Every city set on the water already starts at an advantage and Boston is no exception. After three days spent in town for business, I was left with some random impressions.
- Boston is much smaller than I imagined. Just think of an uppity San Francisco.The entire downtown, from Beacon Hill to the waterfront, is walkable, unless you really want to try the T, Boston’s version of the Tube. It comes across as a very livable city.
- Boston has the old world charm I expected, with many corners reminding me of London: severe looking buildings, red brick walk-ups, stone churches. At times, it looks more Puritan than it probably is, so orderly and clean.
- A walk around the loop of the Charles River allowed me to enjoy what I don’t have in Los Angeles: the Autumnal changing in foliage colors, unspoiled by the recent freaky snowstorm.
- Beacon Hill, if too overly renovated in a way Americans love, trying to recreate the ambiance of two centuries ago but doing it too cleanly, is nonetheless charming and chock-a-block with quirky stores and restaurants.
- The whole city is anchored by the Boston Common (wasn’t there a tv show by that name?) – imagine a much smaller version of Central Park.
- I pretty much survived on seafood – especially oysters which I ate as if they were going out of style. When in Rome..Still, my dining experiences were unfortunately sub-par. In a city which has contributed Todd English, Jody Adams, Barbara Lynch, to name a few, to the culinary world, I was dragged to Grill 23, a cavernous, up-market steakhouse and seafood restaurant, where hundreds of people who looked exactly like you imagine Bostonians to look like, were waiting for tables. The rude host didn’t help matters one bit. Oh well.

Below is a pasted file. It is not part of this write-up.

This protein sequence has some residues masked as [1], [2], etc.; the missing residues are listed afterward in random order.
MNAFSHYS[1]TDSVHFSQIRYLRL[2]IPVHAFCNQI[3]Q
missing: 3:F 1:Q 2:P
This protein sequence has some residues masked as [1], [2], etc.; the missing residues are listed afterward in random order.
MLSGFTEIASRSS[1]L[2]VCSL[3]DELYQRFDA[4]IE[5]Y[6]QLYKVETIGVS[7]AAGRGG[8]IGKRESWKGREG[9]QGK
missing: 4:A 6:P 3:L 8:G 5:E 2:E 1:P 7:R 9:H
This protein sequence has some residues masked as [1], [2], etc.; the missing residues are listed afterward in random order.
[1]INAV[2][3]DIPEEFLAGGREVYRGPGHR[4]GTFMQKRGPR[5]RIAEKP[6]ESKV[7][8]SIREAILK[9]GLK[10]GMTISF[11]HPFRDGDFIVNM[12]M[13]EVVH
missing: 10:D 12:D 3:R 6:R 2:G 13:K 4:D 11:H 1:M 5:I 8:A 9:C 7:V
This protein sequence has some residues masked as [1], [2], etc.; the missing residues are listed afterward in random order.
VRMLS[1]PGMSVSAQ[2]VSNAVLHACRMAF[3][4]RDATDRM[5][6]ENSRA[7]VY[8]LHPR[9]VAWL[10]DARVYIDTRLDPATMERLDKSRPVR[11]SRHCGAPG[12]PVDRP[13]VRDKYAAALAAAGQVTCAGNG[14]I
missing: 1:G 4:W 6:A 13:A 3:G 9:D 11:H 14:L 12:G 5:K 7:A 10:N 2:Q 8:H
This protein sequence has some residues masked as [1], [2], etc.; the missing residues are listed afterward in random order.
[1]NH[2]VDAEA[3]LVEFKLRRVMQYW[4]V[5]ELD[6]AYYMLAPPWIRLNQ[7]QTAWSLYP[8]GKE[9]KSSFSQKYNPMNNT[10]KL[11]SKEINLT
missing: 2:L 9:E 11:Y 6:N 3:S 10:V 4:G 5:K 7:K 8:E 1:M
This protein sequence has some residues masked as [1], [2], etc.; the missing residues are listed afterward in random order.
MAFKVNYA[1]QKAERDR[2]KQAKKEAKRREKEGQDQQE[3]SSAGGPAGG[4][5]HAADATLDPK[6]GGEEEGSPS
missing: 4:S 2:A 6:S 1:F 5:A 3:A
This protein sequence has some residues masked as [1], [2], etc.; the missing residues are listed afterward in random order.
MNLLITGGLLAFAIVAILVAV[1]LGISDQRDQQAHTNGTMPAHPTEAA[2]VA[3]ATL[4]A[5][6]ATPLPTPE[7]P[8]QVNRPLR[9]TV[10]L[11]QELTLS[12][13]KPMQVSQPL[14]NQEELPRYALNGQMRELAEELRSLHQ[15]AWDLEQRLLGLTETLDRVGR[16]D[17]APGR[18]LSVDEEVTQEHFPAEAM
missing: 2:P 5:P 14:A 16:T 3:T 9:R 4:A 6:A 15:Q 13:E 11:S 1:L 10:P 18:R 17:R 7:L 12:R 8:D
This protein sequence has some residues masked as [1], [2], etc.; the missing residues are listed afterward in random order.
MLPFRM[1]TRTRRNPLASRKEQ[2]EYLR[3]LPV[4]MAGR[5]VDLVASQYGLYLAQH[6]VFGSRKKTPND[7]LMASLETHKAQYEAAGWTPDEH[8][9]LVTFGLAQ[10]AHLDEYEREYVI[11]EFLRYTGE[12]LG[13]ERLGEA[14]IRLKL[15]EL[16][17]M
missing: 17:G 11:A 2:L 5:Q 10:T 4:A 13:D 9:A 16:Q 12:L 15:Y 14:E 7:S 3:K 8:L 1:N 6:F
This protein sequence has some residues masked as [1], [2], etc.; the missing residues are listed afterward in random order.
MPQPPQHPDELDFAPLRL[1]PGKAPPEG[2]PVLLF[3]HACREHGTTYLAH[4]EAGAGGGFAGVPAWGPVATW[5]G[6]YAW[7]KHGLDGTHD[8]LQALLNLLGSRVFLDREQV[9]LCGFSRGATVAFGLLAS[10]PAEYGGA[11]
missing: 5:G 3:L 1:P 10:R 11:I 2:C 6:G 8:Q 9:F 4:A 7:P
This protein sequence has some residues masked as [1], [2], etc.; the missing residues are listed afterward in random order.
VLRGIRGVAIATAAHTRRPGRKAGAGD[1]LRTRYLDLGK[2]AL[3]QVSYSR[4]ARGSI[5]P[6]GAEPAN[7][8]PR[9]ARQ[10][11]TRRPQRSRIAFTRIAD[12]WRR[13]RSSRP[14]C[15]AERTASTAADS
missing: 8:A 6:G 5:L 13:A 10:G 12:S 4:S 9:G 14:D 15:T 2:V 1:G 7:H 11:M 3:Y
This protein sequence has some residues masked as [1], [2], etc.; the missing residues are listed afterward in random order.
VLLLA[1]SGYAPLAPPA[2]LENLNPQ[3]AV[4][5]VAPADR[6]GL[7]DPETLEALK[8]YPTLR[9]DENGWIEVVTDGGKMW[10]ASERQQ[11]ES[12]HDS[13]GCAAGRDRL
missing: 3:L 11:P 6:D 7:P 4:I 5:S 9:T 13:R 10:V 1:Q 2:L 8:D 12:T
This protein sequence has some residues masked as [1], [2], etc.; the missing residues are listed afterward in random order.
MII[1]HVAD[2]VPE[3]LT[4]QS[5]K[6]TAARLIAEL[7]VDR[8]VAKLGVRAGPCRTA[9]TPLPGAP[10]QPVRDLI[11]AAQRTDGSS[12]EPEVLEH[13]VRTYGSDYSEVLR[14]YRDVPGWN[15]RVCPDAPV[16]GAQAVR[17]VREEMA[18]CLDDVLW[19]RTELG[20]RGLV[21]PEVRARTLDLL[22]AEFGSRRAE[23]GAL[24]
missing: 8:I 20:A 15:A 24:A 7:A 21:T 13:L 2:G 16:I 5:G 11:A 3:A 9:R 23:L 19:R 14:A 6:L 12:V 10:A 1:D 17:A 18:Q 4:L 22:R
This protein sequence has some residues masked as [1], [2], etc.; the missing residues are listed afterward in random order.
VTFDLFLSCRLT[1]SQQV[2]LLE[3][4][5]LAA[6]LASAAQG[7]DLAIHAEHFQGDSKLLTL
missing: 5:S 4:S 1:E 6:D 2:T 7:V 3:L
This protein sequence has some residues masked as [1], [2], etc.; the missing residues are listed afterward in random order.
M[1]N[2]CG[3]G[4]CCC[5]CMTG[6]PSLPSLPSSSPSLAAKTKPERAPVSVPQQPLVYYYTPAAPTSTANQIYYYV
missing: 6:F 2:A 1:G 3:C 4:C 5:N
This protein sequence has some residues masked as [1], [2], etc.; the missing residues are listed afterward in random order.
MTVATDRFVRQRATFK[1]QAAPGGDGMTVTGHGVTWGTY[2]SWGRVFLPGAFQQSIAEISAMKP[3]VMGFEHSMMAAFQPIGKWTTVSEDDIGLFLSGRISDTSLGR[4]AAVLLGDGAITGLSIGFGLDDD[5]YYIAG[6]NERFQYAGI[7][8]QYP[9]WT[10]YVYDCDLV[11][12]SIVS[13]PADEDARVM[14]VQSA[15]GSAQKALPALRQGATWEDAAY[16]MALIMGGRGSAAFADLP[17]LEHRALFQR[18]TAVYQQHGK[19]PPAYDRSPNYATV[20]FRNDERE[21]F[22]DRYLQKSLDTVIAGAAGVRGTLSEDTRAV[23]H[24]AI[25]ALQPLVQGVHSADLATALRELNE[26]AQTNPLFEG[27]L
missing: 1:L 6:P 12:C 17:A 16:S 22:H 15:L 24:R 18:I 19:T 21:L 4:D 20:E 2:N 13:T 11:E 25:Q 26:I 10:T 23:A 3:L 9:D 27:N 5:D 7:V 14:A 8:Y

- Cambridge was a let down. Somehow I imagined a quaint little enclave with charming bistros and cute coffee houses, not a congested roundabout where everybody is half my age. The Harvard campus, on the other hand, is beautiful, populated by beautiful young people who make you wish you were 20 years younger, smart enough to get a scholarship to such a place or rich enough to afford it.
- I finally put a face to MIT, which is a jumble of buildings, mostly not as nice or genteel as the Harvard ones. But many do have a magnificent view of the river and of the Boston skyline on the other side.
- The Harvard Book Store was a great find – old, woody, rambling, I just couldn’t help buying three books I had to lug back.
- Finally, a huge thank you to Boston cabbies – unlike New York ones, who would rather commit hara-kiri than talk to their passengers, or LA ones, who have no clue where they are going, their Boston colleagues were chatty and eager to point out notable sights and to offer useful information.
Belly full of oysters and mussels, when I landed back in LA, which I found colder than the East Coast, I was surprisingly happy to be back. It doesn’t happen often to me, always prey to wanderlust. I guess this crazy place that I now call home has finally managed to steal my heart.